Nation/World


Secretary of State Hillary Rodham Clinton holds up a football helmet presented to her at the State Department in Washington on Monday. (Associated Press)
Secretary of State Hillary Rodham Clinton holds up a football helmet presented to her at the State Department in Washington on Monday. (Associated Press)

Clinton makes her return

WASHINGTON – Cheers, a standing ovation and a gag gift of protective headgear greeted Secretary of State Hillary Rodham Clinton as she returned to work on Monday after a monthlong absence caused first by a stomach virus, then a fall and a concussion and finally a brief hospitalization for a blood clot near her brain.

A crowd of about 75 State Department officials greeted Clinton with a standing ovation as she walked in to the first senior staff meeting she has convened since early December, according to those present. Deputy Secretary of State Thomas Nides, noting that life in Washington is often a “contact sport, sometimes even in your own home” then presented Clinton with a gift – a regulation white Riddell football helmet emblazoned with the State Department seal, officials said.

She was also given a blue football jersey with “Clinton” and the number 112 – the record-breaking number of countries she has visited since becoming secretary of state – printed on the back. Aides said Clinton was delighted with the gifts but did not try either of them on, and the meeting turned to matters of national security and diplomacy.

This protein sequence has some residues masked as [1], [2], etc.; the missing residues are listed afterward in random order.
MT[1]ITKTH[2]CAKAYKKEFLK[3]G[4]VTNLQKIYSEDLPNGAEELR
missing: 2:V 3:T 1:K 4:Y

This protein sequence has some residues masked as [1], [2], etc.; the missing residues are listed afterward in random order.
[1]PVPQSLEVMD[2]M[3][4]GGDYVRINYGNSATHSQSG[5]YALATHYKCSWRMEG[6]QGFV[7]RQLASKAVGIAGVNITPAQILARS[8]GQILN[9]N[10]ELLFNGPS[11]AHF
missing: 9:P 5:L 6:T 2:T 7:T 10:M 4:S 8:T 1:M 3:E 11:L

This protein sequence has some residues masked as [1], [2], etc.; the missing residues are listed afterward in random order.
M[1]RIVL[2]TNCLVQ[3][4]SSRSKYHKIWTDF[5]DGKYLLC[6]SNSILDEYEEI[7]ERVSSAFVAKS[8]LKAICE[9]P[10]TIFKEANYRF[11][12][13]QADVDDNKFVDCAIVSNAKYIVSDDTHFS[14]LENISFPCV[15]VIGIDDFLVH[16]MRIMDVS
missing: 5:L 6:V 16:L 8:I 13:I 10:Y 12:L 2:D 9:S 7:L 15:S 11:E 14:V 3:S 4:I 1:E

“She loved it. She thought it was cool. But then, being Hillary Clinton, she wanted to get right to business,” State Department spokeswoman Victoria Nuland told reporters.

At the meeting, Clinton stressed the need for the State Department to implement a review board’s recommendations for improving the security at high-threat diplomatic posts, officials said.

The independent Accountability Review Board, created after the deadly Sept. 11, 2012, attack on the U.S. diplomatic mission in Benghazi, Libya, harshly criticized leadership and management at two State Department bureaus that allowed the post to be inadequately protected.

Clinton also told her staff on Monday that she would testify before Congress about the report before she leaves office, officials said.


 

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